The Hungry Gamer Previews Omicron Protocol
Before I get started, I demoed this game with the designers. This is not a paid review.
If you would prefer to watch a video review check it out below.
When I was much younger I loved miniatures games. I played tons of Warhammer and spent tons of my parent’s money purchasing minis and hours painting them. As I got older I could not afford to keep up with the habit, either in time or money. Then GW started changing the rules, and in recent years completely killed the world the game I played took place in. I never got back into miniature games because the cost and time commitment is just so high, and of course, it is double if you want to actually play with someone.
However, in recent years, skirmish miniature games have become a thing, and I have developed a bit of an interest in them again, and my brother has gained a somewhat unhealthy obsession with Shadespire. I am attracted to these games because it gives me the feel of the old miniature battle games, but the cost is far lower, and the terrain is provided. So when I got the chance to try out Omicron Protocol the other day I was jazzed!
Usually, this is where I will break down how to play the game…but being a miniature skirmish game, there are a lot of rules, though they are not all that hard to master. So rather than break it all down, I will do my best to give a brief summary, and highlight the things that I find unique and, unquestionably dope. (yes I am dating myself by calling something dope…quit judging.)
Omicron Protocol takes place in the fictional California city of San Lazaro about 30 years into the future when virtually everyone has some sort of cybernetic modification (whats up cellphone connected to your brain directly!). This city was hit by a mysterious flu, initially thought to be a bad strain of bird flu. However, as time progresses some folks suddenly begin to develop uncontrollable rage.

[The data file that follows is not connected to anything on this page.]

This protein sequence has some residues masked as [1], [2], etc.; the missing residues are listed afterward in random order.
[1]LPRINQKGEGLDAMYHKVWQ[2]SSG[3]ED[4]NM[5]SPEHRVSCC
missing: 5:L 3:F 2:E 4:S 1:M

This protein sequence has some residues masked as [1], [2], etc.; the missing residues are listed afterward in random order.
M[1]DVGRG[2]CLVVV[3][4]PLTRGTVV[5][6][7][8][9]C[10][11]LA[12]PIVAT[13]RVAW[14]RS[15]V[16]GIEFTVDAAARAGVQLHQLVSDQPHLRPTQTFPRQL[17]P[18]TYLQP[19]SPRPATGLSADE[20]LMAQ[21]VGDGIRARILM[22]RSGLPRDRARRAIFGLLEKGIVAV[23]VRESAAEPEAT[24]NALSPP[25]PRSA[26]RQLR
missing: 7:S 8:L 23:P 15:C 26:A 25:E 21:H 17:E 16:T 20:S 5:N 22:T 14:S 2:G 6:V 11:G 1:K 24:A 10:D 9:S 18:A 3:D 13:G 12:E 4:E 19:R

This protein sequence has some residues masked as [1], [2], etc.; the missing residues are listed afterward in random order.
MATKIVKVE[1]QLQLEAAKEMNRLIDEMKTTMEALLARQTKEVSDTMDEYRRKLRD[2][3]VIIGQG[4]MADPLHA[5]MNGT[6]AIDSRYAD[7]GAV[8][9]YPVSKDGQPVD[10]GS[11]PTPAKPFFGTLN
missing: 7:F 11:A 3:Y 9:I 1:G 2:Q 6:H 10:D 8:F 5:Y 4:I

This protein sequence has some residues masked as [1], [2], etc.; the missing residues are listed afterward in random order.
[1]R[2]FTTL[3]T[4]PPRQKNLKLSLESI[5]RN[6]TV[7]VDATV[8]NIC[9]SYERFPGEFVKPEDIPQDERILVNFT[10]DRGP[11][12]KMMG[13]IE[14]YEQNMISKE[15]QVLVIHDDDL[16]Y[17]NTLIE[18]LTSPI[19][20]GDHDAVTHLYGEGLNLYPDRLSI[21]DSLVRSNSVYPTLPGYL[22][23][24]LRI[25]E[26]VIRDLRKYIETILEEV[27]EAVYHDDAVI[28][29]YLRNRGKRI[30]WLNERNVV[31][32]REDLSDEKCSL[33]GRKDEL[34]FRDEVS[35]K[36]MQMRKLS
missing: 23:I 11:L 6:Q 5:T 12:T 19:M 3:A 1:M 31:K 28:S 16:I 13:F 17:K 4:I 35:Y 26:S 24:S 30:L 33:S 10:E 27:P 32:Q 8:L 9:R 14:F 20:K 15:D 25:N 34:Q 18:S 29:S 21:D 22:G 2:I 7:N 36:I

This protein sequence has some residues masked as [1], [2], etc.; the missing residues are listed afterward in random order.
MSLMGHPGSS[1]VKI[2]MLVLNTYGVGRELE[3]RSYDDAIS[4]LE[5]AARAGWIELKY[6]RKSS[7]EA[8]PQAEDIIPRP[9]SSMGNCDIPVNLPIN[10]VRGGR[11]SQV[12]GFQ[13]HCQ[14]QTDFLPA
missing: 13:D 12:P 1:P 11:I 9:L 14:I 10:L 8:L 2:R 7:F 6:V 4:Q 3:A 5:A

This leads the military to show up and shut down the city, quarantine it completely. The official word is right out of history. The experts cry “It’s those damn kids and their video games! If they didn’t play so much they wouldn’t be out attacking everyone!” The scientists even have developed a name for those who have lost control CyMS (Cyber-Memetic Sociopaths), and they swear up and down that it has nothing to do with this illness.
Suddenly the military leaves, though San Lazaro is still on lockdown. Inside the city, there are several factions (2 if you just have the base box, 4 if you got the expansions
The two base factions are the former law enforcement or military types that have stayed in the city in order to restore order and peace, while the second is the doomsday preppers who are getting their chance to shine. (Let me pause here and say that this makes me so mad. The thought that the doomsday preppers types are actually right, and justified in their crazy? Blargh!)
The game itself begins as word gets through to the factions that something else is going on. What gets done with this info, is what creates each scenario. Each scenario sees two factions battling over the various objectives while dealing with the CyMS on the map as well. The CyMS, in true zombie-like fashion, have no care who they beat down as long as they are beating down someone.
So here is how the game works, each team has 2 or 4 characters (out of a possible 6) in play depending on how long of a game you are playing. There is an objective or objectives set on the map, and also on the map are various CyMS and CyMS spawn points.
The game uses an action point system which allows you to move, use various special abilities, perform scenario specific objectives or attack. Now, this is where the first unique, and in my humble opinion, awesome mechanic comes into play.
When you roll your attack dice (determined by the attack stat, and compared against the Dex stat of the target) you will wind up with a number of successes. Now, these successes are NOT damage. Rather you use these successes to “purchase” damage and special abilities from the “market” on the left side of the card. So, using the image above as an example, if I rolled 4 hits on a ranged attack I could deal 3 damage with one die left over, or deal “1” damage and activate the special ability “stun”. The only other thing to note here is that any unspent dice that are equal to or above the luck stat gain you a luck token. These token do a variety of things from increasing dice rolls, to avoiding damage.
Virtually everything that you do causes a certain amount of “noise”. This noise ties into the second unique mechanic, and my favorite. After each hero activates you look at how much noise they generated. If they generated, say 3 noise, EVERY CyMS within 3 hexes will move toward them, and if they get close enough attack them. That is not particularly unique, but what I do love about it is that the other player gets to move them.